Electronic Poll Books Really Are Out in Nashville

NASHVILLE, Tenn. (AP) — Davidson County election officials have backed away from using electronic poll books in the November election.
The Tennessean (http://tnne.ws/Ns0uLc ) reported the decision Thursday came despite Davidson County Election Commission members expressing confidence in the reliability of 60 of the devices used in the Aug. 2 primary.
The electronic poll books drew fire after reports that voters who did not specify the party primary ballot they wanted were assigned a Republican ballot.
Commissioner Steve Abernathy said he wants the commission to revisit the issue later, saying the software error evident in the primary election has been corrected.
“Based on that data I have seen so far from the electronic poll book locations, it appears that the primary ballots in Nashville were processed with better than 99.8 percent accuracy,” Abernathy said. “I challenge any other government agency or department to match that level of performance.”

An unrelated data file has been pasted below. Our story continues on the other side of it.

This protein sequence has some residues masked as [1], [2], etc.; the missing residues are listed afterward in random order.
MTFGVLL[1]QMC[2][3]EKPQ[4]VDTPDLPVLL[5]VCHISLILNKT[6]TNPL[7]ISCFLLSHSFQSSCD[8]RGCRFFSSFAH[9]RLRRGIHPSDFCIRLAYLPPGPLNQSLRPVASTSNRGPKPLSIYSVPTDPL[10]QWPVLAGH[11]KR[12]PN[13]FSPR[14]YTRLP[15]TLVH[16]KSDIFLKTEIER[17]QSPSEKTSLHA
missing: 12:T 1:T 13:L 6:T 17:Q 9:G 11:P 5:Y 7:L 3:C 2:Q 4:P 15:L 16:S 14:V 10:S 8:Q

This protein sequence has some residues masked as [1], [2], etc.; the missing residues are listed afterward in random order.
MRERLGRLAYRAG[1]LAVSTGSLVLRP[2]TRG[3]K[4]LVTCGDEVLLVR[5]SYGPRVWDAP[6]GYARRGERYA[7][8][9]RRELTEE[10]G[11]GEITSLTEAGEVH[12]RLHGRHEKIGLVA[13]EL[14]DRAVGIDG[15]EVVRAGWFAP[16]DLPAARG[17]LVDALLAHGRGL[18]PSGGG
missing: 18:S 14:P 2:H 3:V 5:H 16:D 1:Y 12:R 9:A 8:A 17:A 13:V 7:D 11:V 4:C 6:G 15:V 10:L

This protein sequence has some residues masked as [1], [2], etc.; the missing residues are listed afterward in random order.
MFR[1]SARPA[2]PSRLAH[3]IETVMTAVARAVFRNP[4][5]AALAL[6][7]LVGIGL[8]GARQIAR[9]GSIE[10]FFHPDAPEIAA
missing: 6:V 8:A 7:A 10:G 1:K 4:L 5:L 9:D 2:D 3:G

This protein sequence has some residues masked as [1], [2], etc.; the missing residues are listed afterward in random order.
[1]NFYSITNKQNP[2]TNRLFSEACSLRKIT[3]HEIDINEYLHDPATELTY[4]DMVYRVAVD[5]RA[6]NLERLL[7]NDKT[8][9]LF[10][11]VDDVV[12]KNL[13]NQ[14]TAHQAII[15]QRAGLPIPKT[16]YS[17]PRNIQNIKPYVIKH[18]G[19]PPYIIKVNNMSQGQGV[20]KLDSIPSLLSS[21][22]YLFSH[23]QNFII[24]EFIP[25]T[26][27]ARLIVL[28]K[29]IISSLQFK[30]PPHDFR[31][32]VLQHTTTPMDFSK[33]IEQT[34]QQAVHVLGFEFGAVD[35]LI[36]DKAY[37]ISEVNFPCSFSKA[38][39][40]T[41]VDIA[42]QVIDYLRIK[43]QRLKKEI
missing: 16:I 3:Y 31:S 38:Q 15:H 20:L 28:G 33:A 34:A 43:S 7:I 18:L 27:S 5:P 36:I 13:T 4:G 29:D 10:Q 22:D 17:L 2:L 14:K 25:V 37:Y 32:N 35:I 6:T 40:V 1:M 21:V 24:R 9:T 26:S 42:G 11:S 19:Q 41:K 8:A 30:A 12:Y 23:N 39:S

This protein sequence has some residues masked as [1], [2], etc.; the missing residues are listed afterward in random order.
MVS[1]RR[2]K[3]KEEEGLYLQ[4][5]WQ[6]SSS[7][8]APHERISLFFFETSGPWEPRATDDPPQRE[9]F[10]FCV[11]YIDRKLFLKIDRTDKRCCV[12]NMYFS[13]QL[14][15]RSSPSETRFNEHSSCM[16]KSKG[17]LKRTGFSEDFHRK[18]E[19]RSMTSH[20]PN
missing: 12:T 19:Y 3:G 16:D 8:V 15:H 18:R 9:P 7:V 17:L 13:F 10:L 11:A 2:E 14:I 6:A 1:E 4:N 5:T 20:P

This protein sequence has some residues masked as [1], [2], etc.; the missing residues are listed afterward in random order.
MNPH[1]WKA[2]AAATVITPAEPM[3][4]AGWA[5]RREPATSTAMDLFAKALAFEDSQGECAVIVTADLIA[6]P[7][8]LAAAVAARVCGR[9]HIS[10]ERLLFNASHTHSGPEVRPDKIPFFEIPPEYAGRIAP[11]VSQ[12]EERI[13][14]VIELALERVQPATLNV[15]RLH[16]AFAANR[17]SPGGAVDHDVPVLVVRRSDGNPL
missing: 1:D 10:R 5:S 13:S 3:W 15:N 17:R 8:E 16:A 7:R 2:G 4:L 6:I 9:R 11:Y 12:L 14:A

Commission member A.J. Starling didn’t disagree, but said it’s a matter of voter perception after the gaffe in the primary election.
“The electorate out there doesn’t have the confidence that the system is what it ought to be,” Starling said.
The commission had planned to buy another 100 of the books, to have them on line at all 160 polls in November.
Funding also became an issue. The Metro Council voted last week to withhold a $400,000 final payment for the machines after the problem that became evident during the primary.

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